Where do poems come from?

sambuca copy

This morning, checking my emails, feeling guilty about not writing, feeling anxious about not having anything to write about, suddenly, starlings descended, all at once and on the same tree, the black elder, Sambuca Black Lace, its leaves thinned by the cold and the wind, its berries black and ripe and taut as eyes, and the starlings hit it with their bodies and pecked as though it were alive, a baited thing, and berries were grabbed and swallowed and berries fell on the stone flags where more starlings jostled and snatched and I’d been at such a loss to begin anything and using the emails as an excuse that when the starlings came I rushed for my camera with the intention of photographing them for my blog, though when I approached the patio doors I startled them and they grabbed their things and ran, but it was a moment of clarity, when time slows and you’re pulled into something which is not your life, as though you’ve left yourself, stepped out of the shoes that were holding you down and escaped for a moment, passing into a more heightened and receptive state where you can observe things, even though they are small and probably insignificant to others, but somehow you understand that they are of more value to you than events in your ‘real’ life, so you allow yourself to be there, in this new world, knowing it won’t last, that you’ll have to go back, but hopefully something will stay with you, a gleaming eye, a scattering of black berries, the intention to capture it, to set it down, perhaps make art from it, not just to record it but to process it. You’ll see the starlings as a marauding gang, a posse, a raiding party, except these are cliches so you’ll have to do some work to (re)imagine the things you’ve seen, to do it differently to all the other imaginers who have gone before you; you’ll have to push yourself out of safe mode and into territory that is wild and uncomfortable. The berries will be black sapphires or beads of jet from a broken Victorian necklace, and the birds are Quakers breaking their silence to stand up and talk about God and if you’re writing towards a poem it might eventually sidestep the berries and the starlings completely and be about the omelette you had for tea last night, but you will have created something and that in itself will be your reward.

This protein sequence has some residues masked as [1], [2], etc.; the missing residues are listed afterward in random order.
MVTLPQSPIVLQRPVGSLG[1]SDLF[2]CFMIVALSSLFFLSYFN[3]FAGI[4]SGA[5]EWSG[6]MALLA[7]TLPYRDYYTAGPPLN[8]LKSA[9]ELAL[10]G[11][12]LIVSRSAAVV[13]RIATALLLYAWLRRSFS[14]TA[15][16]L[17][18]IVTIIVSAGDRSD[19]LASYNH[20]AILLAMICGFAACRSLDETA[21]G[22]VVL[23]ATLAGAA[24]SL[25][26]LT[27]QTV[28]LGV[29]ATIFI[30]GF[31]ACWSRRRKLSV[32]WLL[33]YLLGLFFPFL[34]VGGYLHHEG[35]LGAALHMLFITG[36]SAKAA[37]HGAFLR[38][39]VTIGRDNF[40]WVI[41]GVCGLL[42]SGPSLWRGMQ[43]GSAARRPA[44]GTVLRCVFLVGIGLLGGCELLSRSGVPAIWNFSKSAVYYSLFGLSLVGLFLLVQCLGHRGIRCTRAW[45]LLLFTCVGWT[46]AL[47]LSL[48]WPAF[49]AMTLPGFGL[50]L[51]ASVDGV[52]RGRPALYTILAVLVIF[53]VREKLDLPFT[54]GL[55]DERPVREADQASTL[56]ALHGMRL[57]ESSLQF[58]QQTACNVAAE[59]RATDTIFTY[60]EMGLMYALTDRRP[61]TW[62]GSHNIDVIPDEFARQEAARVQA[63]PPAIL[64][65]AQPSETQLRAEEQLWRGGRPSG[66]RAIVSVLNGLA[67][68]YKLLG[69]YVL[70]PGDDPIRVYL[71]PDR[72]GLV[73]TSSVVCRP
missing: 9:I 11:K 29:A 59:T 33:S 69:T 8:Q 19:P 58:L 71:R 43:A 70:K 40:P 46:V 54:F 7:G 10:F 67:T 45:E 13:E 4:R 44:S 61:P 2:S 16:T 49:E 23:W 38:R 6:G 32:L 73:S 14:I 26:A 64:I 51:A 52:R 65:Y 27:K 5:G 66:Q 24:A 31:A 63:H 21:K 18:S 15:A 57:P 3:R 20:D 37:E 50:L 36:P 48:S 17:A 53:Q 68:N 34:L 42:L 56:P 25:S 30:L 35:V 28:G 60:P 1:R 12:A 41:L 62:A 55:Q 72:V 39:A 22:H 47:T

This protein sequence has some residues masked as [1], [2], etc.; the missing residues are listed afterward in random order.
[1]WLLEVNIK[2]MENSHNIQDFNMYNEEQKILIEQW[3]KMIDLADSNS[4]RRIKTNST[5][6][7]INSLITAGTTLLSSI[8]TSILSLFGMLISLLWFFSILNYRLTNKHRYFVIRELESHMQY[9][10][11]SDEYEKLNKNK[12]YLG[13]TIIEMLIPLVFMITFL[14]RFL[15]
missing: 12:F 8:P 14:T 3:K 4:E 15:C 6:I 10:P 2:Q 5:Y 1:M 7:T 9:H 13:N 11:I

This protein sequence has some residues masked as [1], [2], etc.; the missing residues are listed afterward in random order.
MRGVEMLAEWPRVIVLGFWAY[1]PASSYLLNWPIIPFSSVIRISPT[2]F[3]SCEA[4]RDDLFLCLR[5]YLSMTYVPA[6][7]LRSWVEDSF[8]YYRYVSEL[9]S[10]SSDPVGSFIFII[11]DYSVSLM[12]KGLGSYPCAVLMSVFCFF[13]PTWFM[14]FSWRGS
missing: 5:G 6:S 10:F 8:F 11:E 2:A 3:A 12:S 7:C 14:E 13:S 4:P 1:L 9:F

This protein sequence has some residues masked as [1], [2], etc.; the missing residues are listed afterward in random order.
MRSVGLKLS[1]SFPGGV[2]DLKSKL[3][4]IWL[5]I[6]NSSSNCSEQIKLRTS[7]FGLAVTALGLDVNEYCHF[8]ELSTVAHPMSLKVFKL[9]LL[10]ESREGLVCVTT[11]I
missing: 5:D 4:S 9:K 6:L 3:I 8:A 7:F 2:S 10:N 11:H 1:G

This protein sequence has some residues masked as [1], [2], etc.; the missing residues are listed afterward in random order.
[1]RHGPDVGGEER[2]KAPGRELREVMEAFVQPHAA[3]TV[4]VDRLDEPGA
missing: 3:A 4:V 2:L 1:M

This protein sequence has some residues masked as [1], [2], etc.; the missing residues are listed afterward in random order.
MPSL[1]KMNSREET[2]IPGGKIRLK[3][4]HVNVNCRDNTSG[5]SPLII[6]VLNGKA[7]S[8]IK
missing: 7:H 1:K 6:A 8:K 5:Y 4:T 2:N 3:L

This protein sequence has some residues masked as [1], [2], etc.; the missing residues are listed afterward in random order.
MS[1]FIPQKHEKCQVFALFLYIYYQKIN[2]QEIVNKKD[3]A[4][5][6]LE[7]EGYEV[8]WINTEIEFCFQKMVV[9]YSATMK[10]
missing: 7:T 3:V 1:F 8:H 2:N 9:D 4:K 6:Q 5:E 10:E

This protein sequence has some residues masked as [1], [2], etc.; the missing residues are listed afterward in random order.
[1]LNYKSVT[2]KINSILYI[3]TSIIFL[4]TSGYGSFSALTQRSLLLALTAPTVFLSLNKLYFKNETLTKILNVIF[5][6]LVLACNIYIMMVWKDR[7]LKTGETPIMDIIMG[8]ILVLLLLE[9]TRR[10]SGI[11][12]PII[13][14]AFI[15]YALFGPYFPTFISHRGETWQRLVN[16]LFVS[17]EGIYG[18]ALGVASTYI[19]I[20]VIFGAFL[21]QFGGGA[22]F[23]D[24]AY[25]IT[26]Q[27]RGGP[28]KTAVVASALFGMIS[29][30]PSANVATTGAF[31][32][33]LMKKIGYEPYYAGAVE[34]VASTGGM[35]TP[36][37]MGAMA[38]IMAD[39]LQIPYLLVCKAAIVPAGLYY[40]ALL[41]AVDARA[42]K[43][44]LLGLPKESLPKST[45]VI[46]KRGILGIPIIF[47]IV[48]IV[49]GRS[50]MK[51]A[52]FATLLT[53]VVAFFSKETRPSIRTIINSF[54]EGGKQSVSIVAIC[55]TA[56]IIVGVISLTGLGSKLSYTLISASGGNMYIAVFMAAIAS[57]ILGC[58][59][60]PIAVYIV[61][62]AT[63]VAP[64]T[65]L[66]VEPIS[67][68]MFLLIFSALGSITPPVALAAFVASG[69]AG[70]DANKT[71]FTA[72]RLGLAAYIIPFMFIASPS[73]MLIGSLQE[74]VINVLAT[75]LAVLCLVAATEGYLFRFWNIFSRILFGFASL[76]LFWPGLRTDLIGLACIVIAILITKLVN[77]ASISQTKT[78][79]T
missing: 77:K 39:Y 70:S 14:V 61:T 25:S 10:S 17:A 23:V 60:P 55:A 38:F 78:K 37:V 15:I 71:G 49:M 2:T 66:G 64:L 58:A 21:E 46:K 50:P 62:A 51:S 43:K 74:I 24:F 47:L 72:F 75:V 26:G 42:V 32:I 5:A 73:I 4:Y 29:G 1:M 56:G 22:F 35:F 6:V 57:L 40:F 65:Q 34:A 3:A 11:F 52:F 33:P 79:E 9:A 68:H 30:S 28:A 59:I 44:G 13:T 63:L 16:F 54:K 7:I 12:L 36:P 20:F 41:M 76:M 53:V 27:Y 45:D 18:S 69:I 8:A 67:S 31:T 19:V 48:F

4 thoughts on “Where do poems come from?

  1. What you’ve done here is rather splendid, and will find its way into a blog post I’m planning on the business of being stalled and the moments that draw you in. And the other thing. You remind me how poems can do so many things that a photograph can’t, not lease the business of being processed linearly, in time, so it’s absorbed and revealed in a completely different way. I hope you don’t mind if I quote a big chunk of this. I seem to be heavily into metablogging at the moment. Intertextual me. xxxxx


    • Thanks so much for this John. By all means quote anything that you think is useful. I’m just starting to think seriously about poems again after the long haul of prose over the summer (the draft of the novel is locked away until I feel I have enough time and energy to do the next stage – prune, rewrite, burn it on a pyre, whatever … ). I suspect that, as writers, we don’t really want to understand too much about where poems come from but as ‘writing practitioners’ we feel we should know!
      Thanks, as always, for taking an interest – and sorry to have been off the radar for a while! Julie X


  2. found my way here via dave bonta’s poetry blog digest & love this post. you’ve really captured how we leave & re-enter different worlds & what sticks with us from one to the next!


    • Hi Carolee,
      Glad you like the blog post. It was a strange moment in time that really felt like it had a wider significance. I’ve always been interested in the process of writing as well as the finished piece. I suspect that there are a million answers to the question of where poems come from – mine is just one small contribution to the debate.
      I love Dave Bonta’s haiku by the way, and the accompanying films he’s made. His redactions are brilliant too.
      Julie X


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